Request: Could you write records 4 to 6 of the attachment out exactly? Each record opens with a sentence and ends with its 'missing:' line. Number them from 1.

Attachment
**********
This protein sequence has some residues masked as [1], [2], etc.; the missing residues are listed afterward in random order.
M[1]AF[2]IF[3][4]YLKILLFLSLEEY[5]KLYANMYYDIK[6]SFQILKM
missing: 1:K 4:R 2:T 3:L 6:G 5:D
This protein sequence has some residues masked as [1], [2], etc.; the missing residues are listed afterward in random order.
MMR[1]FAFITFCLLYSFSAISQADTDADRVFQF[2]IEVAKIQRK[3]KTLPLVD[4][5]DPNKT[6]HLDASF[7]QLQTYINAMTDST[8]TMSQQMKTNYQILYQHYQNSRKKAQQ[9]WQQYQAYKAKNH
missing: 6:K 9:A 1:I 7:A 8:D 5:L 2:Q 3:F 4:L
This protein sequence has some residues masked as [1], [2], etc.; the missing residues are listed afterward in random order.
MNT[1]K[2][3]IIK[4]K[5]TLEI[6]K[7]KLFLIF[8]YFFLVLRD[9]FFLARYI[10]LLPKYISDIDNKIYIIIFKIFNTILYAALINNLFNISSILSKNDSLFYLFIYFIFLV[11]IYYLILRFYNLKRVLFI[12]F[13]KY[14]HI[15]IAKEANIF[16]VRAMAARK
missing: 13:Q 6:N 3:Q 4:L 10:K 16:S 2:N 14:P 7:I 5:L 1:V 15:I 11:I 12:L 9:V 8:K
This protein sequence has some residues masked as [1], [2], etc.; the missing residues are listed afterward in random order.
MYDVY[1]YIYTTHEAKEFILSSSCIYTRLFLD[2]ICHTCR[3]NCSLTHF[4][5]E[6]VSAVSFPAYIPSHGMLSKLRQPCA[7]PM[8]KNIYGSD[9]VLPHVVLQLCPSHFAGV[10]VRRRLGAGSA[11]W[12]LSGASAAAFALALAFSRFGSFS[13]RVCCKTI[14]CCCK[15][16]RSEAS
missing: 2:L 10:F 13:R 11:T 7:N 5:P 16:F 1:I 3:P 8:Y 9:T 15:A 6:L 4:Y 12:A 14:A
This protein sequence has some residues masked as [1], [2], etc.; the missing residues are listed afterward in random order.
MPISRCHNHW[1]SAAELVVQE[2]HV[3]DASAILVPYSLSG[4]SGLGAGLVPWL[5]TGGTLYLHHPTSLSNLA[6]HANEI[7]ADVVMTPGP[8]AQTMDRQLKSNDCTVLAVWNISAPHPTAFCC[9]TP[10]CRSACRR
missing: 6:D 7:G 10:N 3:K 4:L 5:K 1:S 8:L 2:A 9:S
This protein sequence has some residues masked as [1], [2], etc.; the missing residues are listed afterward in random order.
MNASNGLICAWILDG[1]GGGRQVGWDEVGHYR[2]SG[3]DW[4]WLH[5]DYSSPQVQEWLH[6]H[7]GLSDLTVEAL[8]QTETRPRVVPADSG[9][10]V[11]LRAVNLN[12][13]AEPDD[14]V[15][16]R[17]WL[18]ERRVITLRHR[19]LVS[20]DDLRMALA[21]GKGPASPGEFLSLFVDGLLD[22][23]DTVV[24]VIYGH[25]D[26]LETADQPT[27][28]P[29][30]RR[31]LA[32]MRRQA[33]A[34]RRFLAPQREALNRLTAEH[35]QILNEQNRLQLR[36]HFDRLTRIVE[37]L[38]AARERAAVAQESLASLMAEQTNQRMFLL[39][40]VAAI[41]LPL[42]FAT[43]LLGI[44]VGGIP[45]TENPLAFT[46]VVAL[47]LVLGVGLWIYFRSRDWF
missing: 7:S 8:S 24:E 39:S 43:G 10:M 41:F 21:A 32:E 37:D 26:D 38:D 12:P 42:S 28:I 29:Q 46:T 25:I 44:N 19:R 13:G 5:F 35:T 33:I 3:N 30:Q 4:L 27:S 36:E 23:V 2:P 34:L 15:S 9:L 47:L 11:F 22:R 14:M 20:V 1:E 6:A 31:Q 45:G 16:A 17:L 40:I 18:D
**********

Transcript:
This protein sequence has some residues masked as [1], [2], etc.; the missing residues are listed afterward in random order.
MYDVY[1]YIYTTHEAKEFILSSSCIYTRLFLD[2]ICHTCR[3]NCSLTHF[4][5]E[6]VSAVSFPAYIPSHGMLSKLRQPCA[7]PM[8]KNIYGSD[9]VLPHVVLQLCPSHFAGV[10]VRRRLGAGSA[11]W[12]LSGASAAAFALALAFSRFGSFS[13]RVCCKTI[14]CCCK[15][16]RSEAS
missing: 2:L 10:F 13:R 11:T 7:N 5:P 16:F 1:I 3:P 8:Y 9:T 15:A 6:L 4:Y 12:A 14:A
This protein sequence has some residues masked as [1], [2], etc.; the missing residues are listed afterward in random order.
MPISRCHNHW[1]SAAELVVQE[2]HV[3]DASAILVPYSLSG[4]SGLGAGLVPWL[5]TGGTLYLHHPTSLSNLA[6]HANEI[7]ADVVMTPGP[8]AQTMDRQLKSNDCTVLAVWNISAPHPTAFCC[9]TP[10]CRSACRR
missing: 6:D 7:G 10:N 3:K 4:L 5:K 1:S 8:L 2:A 9:S
This protein sequence has some residues masked as [1], [2], etc.; the missing residues are listed afterward in random order.
MNASNGLICAWILDG[1]GGGRQVGWDEVGHYR[2]SG[3]DW[4]WLH[5]DYSSPQVQEWLH[6]H[7]GLSDLTVEAL[8]QTETRPRVVPADSG[9][10]V[11]LRAVNLN[12][13]AEPDD[14]V[15][16]R[17]WL[18]ERRVITLRHR[19]LVS[20]DDLRMALA[21]GKGPASPGEFLSLFVDGLLD[22][23]DTVV[24]VIYGH[25]D[26]LETADQPT[27][28]P[29][30]RR[31]LA[32]MRRQA[33]A[34]RRFLAPQREALNRLTAEH[35]QILNEQNRLQLR[36]HFDRLTRIVE[37]L[38]AARERAAVAQESLASLMAEQTNQRMFLL[39][40]VAAI[41]LPL[42]FAT[43]LLGI[44]VGGIP[45]TENPLAFT[46]VVAL[47]LVLGVGLWIYFRSRDWF
missing: 7:S 8:S 24:E 39:S 43:G 10:M 41:F 21:A 32:E 37:D 26:D 38:D 12:P 42:S 28:I 29:Q 46:T 25:I 44:N 19:R 13:G 5:F 35:T 33:I 3:N 30:Q 4:L 27:S 36:E 23:V 2:P 34:L 15:S 9:L 47:L 11:F 22:R 14:M 20:V 1:E 6:A 31:Q 45:G 16:A 17:L 40:I 18:D